Once again, Antony Auclair heads into an NFL off-season somewhat unsure about his future.

The Canadian tight end completed his first season with the Houston Texans after four years with the Tampa Bay Buccaneers. Auclair is scheduled to become a free agent in March, marking the third time in his NFL tenure that he'll do so.

"We're (into) our third free agency so I'm getting used to it, I guess," Auclair told reporters Monday during a video conference. "I think this year if we want to go to a long-term contract, this is the year to do it.

"I will be 29 (when '22 NFL kicks off), it's time now that we move forward with a longer-term contract than a one-year, that's for sure. That's what we're looking for and I think I had a good enough year to move forward with that."

The six foot six, 256-pound native of Notre-Dame-des-Pins, Que., had five catches for 47 yards and a TD last season. Auclair's production isn't surprising as he's known much more for his blocking prowess than being an integral part of the passing game.

Auclair has 15 receptions for 131 yards and a TD in 56 career NFL games. His touchdown this season came on an 11-yard catch in Texas' 25-22 loss to the New England Patriots on Oct. 10.

It was yet another difficult season for Houston (4-13), which registered just four regular-season wins for a second straight year. The Texans are also looking for a new head coach as David Culley was fired after just one year at the helm.

But Auclair definitely left the door open Monday to a return to Houston in 2022.

"Definitely, for sure," he said.

Sasha Ghavami, Auclair's agent, said he and his client will again evaluate all of their options heading into free agency.

"I thought he had a good year this year in Houston," Ghavami said. "I know the team really appreciated what he brought and what he did.

"I think there's obviously mutual respect and mutual happiness in the situation. I think looking at our options we'll see what comes about but it's still early . I think the discussions will commence probably in a month or six weeks from now and we'll see what happens."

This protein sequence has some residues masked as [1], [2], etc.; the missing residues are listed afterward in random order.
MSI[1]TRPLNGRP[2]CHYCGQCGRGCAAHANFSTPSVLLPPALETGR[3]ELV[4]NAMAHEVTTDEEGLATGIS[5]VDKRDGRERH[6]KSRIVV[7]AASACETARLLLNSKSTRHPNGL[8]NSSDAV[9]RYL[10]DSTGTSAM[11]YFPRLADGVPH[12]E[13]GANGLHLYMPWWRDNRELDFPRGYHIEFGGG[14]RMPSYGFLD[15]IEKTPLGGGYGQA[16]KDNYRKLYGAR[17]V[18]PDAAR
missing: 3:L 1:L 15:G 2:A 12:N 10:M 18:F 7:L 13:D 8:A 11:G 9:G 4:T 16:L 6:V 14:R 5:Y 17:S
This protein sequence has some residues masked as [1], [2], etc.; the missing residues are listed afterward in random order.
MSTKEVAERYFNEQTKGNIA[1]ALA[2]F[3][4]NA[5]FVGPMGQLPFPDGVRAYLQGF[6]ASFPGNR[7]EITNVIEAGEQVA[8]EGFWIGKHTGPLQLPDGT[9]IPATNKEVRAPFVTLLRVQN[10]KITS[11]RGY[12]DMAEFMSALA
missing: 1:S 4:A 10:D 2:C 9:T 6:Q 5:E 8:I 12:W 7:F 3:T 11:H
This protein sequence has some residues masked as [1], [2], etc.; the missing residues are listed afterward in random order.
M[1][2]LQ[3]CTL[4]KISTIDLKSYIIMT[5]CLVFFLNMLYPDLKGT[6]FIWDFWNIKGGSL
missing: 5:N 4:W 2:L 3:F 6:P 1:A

Auclair signed a one-year deal with Houston in April 2021 shortly after celebrating a Super Bowl title with Tampa Bay. Auclair was on the Buccaneers' 53-man active roster but didn't dress for their 31-9 championship win over the Kansas City Chiefs on Feb. 7, 2021.

Auclair cracked the Buccaneers' roster in 2017 as an undrafted free agent out of Université Laval. That made him the first player in Laval's rich football history to make an NFL lineup.

The '21 season was certainly one of highs and lows for Auclair, who went from the euphoria of celebrating a Super Bowl championship to enduring the adversity that is a rebuilding season. But it's not something Auclair hasn't done before.

Leading up to Tampa Bay's Super Bowl title, the franchise had posted records of 5-11 (2017-18) and 7-9 (2019). Head coach Bruce Arians was hired prior to the '19 season, then the Buccaneers added quarterback Tom Brady and colourful tight end Rob Gronkowski in time for the '20 campaign.

Last year, the Bucs finished with an 11-5 regular-season mark before going 4-0 in the playoffs.

"I compare this year with my first year with Tampa where we were trying to rebuild the team," Auclair said. "We had a coaching change and added (Brady and Gronkowski) but I think the core of the team was the same.

"I think if we do the same thing in Houston, I think we could be good."

Houston also played the '21 season without Deshaun Watson due to the quarterback's legal situation. He's currently facing 22 lawsuits for alleged sexual assault and inappropriate behaviour.

In 2020, Watson threw for 4,823 yards and 33 TDs with just seven interceptions. This season, veteran Tyrod Taylor and youngster Davis Mills took snaps for Houston.

"It (Watson situation) was a distraction at the beginning of the season," Auclair said. "He's a good player and at the beginning of the year when Tyrod got hurt we would've, for sure, used him.

"But at the same time it's not something I or the team can control."

This report by The Canadian Press was first published Jan. 17, 2022.